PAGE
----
The Modi government wants to bring in more governance and less government through the extensive use of real-time technological solutions
Rajendra Pratap Gupta | August 5, 2014
The Bharatiya Janata Party (BJP) and its allies fought the 2014 Lok Sabha elections on the plank of good governance and development. The country gave the party an overwhelming mandate and people believed in the vision and Narendra Modi’s promise of better quality of life and a better tomorrow.
Today, there is no denying the fact that India is not in the best of financial health. The country is passing through a trying time and navigating it will require a visionary leadership. The strength of the leadership that has won on the promise of pulling the country out of the big mess will also be put to test.
So, what exactly can we expect in terms of governance model?
Given the state of economy, the new government’s top priority should be to take quick steps for economic revival – curbing inflation and corruption, giving impetus to agricultural growth, boosting manufacturing, creating more job opportunities and ensuring an easy policy environment for investments and for doing business in India.
The overarching theme of governance should be to ensure that the government proactively reaches out to the people directly. This can be achieved by focusing on four things: genuineness in governance, authenticity in administration, performance and a citizen-friendly approach.
Getting IT right
Governance also requires that underprivileged are provided the required facilities by properly channelising time, money and energy for social sectors. The outcomes from this framework of good governance can be achieved through participatory democracy that the BJP internally refers to as Jan Bhagidari. This will help create awareness among the public for their rights and obligations will be established.
Jan Bhagidari will also help in actively engaging people in policy formulation and evaluation. One of the radical changes that the party has mooted is to open the government to expertise from industry and academia. This approach puts people as ‘active drivers of development’ rather than as ‘passive recipients’.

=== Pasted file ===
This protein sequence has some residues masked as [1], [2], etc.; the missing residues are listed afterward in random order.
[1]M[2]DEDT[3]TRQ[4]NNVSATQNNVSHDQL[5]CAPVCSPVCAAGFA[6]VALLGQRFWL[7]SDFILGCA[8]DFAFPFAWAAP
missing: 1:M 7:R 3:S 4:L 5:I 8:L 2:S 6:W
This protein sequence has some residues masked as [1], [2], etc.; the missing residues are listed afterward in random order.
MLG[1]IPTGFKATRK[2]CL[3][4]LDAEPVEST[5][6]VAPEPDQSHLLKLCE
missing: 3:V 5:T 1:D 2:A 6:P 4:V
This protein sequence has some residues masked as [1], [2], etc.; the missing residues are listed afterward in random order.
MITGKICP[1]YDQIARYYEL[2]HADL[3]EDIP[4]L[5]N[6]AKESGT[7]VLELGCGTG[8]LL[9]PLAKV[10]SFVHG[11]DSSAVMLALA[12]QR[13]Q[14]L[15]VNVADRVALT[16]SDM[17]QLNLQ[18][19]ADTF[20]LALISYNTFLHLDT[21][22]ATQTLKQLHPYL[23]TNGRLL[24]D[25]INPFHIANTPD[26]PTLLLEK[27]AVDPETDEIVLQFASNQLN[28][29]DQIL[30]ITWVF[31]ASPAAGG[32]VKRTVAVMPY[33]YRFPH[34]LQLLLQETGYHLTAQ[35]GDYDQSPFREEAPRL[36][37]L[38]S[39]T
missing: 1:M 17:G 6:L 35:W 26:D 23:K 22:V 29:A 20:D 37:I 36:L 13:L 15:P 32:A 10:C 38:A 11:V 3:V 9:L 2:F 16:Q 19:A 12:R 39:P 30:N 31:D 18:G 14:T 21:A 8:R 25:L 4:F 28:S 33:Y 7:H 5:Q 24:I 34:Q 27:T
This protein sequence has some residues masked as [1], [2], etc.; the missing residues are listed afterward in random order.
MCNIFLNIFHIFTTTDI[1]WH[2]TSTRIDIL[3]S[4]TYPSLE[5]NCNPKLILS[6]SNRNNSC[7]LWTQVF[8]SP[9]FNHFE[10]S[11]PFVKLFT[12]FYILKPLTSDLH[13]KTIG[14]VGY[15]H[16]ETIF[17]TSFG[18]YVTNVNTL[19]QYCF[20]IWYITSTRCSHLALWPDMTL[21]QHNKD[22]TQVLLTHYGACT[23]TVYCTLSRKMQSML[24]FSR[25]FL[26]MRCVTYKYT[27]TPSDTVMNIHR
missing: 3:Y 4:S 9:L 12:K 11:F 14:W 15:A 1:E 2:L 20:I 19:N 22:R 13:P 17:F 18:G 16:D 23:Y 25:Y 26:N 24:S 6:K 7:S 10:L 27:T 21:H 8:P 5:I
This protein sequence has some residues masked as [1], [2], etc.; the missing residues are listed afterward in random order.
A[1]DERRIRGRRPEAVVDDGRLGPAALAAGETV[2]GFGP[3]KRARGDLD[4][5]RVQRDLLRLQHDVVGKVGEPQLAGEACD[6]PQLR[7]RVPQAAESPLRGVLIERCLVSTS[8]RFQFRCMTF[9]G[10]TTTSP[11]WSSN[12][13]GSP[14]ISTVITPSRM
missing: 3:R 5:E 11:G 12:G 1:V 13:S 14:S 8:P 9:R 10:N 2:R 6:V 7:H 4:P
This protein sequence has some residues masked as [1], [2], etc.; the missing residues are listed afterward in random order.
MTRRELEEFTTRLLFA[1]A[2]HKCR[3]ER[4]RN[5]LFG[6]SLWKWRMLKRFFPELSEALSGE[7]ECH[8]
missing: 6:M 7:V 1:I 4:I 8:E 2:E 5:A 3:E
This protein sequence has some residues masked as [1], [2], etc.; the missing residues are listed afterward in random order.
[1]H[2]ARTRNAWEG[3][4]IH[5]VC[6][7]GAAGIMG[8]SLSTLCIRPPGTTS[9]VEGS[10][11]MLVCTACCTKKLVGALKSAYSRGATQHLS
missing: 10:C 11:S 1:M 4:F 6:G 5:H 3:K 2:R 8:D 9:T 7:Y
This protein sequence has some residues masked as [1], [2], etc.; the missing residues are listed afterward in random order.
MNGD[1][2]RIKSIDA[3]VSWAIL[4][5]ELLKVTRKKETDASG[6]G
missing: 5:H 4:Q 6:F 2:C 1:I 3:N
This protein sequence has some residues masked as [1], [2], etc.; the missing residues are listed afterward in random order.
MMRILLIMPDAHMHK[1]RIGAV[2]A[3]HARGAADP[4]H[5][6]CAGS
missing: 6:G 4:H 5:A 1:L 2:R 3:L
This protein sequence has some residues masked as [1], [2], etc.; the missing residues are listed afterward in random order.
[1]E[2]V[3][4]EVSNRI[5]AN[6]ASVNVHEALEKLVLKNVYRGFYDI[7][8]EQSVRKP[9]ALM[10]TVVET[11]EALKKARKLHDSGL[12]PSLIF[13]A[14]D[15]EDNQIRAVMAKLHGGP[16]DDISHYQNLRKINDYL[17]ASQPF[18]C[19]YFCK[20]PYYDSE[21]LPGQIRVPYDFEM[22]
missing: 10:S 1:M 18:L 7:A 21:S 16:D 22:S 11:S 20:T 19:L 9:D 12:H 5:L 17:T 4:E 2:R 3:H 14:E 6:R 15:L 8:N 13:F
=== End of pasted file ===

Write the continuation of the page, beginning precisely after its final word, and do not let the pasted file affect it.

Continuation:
As is evident from the BJP’s manifesto as well as from numerous examples of technology interventions in Gujarat that have helped improve delivery of citizen services and driven government process re-engineering, the new government at the centre is also likely to rely heavily on e-governance to drive its good governance agenda.
In fact, the BJP has always considered technology as the backbone of good governance and would like to pursue a mission mode project – National Rural Internet and Technology Mission – for providing telemedicine and mobile healthcare facilities, pushing in real-time information to farmers, and integration and networking of self-help groups. It will also be a boon for retail trade and MSMEs and rural entrepreneurs.
The focus on technology will help prioritise digitisation of all government work and records, to reduce corruption and delays. A critical component of this approach would be to proactively engage the people through social media for participative governance and for grievance redressal. The new government, as announced in the manifesto, also has plans of making WiFi available in public areas to encourage usage and set up high-speed digital highway to unite the nation.
The common thread
One of the key goals of the Modi administration would be to simplify procedures and processes in order to remove ambiguities and corruption. To achieve this goal, responsibility and accountability will be an integral part. Government agencies would be made accountable to the people and there would be a time-bound delivery of services. This will ensure that good performance is rewarded.
This would also mean that every government programme and scheme will be subject to performance review, as also social and environment audit. These administrative reforms will be implemented directly under the supervision of the PMO. In fact, the BJP manifesto mentions that “a common thread will run across all our ideas and initiatives” and technology will certainly have a big role to play as this catalyst.